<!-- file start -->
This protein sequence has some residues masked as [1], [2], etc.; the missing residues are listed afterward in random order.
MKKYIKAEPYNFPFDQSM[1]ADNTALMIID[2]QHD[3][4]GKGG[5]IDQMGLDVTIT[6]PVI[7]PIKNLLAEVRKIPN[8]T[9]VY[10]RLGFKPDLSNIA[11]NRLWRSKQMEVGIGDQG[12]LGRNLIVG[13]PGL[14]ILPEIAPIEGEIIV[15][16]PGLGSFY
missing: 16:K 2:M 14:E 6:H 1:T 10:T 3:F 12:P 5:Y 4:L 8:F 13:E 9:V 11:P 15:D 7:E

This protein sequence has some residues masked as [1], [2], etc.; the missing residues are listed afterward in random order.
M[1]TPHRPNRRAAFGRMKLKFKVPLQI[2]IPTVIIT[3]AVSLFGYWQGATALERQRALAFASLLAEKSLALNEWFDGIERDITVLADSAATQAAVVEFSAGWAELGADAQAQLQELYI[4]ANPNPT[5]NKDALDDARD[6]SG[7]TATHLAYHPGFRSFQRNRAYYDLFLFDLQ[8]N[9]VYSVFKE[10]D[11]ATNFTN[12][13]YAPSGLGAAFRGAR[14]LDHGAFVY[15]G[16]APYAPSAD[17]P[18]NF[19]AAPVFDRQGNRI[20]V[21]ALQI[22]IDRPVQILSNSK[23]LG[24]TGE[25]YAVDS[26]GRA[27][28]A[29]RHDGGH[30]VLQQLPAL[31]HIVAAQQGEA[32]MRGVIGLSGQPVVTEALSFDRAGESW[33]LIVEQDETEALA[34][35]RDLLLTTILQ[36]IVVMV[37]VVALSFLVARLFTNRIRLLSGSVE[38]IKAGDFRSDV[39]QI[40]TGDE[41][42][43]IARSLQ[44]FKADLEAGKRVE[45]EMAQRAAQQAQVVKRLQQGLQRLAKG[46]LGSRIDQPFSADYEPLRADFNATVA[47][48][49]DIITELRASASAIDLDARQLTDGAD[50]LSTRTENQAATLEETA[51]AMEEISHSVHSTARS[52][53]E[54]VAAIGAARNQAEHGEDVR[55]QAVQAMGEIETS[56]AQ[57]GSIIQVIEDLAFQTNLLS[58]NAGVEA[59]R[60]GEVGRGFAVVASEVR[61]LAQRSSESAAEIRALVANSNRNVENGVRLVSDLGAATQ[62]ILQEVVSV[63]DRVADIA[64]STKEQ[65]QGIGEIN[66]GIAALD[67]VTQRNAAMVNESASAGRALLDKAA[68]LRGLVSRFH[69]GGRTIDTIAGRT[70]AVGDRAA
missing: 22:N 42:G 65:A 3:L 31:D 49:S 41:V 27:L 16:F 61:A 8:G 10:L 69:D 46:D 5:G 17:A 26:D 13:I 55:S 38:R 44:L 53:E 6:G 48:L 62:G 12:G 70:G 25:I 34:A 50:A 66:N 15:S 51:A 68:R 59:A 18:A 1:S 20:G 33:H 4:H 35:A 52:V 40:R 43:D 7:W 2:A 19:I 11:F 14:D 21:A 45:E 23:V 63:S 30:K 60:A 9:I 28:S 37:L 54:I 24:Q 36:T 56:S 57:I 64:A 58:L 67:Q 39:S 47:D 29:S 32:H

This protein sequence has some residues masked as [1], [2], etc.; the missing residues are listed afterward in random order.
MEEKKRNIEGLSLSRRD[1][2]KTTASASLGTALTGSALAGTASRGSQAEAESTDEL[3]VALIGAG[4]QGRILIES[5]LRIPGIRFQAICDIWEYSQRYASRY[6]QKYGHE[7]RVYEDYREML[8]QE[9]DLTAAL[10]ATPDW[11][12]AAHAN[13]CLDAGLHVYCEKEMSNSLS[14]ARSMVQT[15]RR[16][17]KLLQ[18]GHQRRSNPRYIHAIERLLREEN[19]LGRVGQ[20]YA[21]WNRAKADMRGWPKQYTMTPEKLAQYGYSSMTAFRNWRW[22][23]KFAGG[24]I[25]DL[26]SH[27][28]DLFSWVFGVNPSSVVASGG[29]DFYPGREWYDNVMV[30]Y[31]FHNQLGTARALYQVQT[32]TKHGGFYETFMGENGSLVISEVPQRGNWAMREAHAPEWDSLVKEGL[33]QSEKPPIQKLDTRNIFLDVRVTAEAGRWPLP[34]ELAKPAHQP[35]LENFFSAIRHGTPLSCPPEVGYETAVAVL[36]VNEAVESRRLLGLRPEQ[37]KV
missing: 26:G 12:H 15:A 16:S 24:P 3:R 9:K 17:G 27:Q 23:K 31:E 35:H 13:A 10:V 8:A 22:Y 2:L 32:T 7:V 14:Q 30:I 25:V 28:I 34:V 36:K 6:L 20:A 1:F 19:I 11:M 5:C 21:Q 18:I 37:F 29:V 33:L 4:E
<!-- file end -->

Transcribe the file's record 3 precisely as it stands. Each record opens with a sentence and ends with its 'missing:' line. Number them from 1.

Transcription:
This protein sequence has some residues masked as [1], [2], etc.; the missing residues are listed afterward in random order.
MEEKKRNIEGLSLSRRD[1][2]KTTASASLGTALTGSALAGTASRGSQAEAESTDEL[3]VALIGAG[4]QGRILIES[5]LRIPGIRFQAICDIWEYSQRYASRY[6]QKYGHE[7]RVYEDYREML[8]QE[9]DLTAAL[10]ATPDW[11][12]AAHAN[13]CLDAGLHVYCEKEMSNSLS[14]ARSMVQT[15]RR[16][17]KLLQ[18]GHQRRSNPRYIHAIERLLREEN[19]LGRVGQ[20]YA[21]WNRAKADMRGWPKQYTMTPEKLAQYGYSSMTAFRNWRW[22][23]KFAGG[24]I[25]DL[26]SH[27][28]DLFSWVFGVNPSSVVASGG[29]DFYPGREWYDNVMV[30]Y[31]FHNQLGTARALYQVQT[32]TKHGGFYETFMGENGSLVISEVPQRGNWAMREAHAPEWDSLVKEGL[33]QSEKPPIQKLDTRNIFLDVRVTAEAGRWPLP[34]ELAKPAHQP[35]LENFFSAIRHGTPLSCPPEVGYETAVAVL[36]VNEAVESRRLLGLRPEQ[37]KV
missing: 26:G 12:H 15:A 16:S 24:P 3:R 9:K 17:G 27:Q 23:K 31:E 35:H 13:A 10:V 8:A 22:Y 2:L 32:T 7:V 14:Q 30:I 25:V 28:I 34:V 36:K 6:L 20:A 1:F 19:I 11:M 5:C 21:Q 18:I 37:F 29:V 33:L 4:E